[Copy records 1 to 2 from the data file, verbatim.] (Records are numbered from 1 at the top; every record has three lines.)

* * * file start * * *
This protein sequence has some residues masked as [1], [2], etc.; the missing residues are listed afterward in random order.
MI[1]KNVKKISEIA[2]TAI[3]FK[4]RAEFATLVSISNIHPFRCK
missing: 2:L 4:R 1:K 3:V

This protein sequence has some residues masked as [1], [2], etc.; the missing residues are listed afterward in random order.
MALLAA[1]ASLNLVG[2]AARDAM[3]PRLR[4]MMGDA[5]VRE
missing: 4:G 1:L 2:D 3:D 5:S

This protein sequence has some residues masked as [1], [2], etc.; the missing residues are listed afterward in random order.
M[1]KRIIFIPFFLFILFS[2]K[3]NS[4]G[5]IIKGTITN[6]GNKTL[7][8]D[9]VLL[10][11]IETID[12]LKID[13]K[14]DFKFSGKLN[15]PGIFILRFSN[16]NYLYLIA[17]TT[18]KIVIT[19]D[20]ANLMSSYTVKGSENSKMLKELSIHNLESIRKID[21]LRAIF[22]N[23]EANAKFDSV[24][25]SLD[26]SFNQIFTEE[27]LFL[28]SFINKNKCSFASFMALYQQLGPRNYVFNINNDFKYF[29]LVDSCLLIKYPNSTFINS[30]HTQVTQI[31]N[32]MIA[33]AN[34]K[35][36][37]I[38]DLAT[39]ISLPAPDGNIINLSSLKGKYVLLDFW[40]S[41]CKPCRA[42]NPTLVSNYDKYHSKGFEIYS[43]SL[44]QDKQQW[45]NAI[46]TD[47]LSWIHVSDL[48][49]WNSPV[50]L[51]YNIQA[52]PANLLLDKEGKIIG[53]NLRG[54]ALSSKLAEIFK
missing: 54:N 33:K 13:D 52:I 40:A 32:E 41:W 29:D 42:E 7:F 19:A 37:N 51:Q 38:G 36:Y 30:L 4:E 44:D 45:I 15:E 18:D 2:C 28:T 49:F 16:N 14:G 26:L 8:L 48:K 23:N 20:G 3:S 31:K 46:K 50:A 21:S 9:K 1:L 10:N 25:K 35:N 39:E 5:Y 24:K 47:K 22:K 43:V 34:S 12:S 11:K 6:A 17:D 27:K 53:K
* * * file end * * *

This protein sequence has some residues masked as [1], [2], etc.; the missing residues are listed afterward in random order.
MI[1]KNVKKISEIA[2]TAI[3]FK[4]RAEFATLVSISNIHPFRCK
missing: 2:L 4:R 1:K 3:V

This protein sequence has some residues masked as [1], [2], etc.; the missing residues are listed afterward in random order.
MALLAA[1]ASLNLVG[2]AARDAM[3]PRLR[4]MMGDA[5]VRE
missing: 4:G 1:L 2:D 3:D 5:S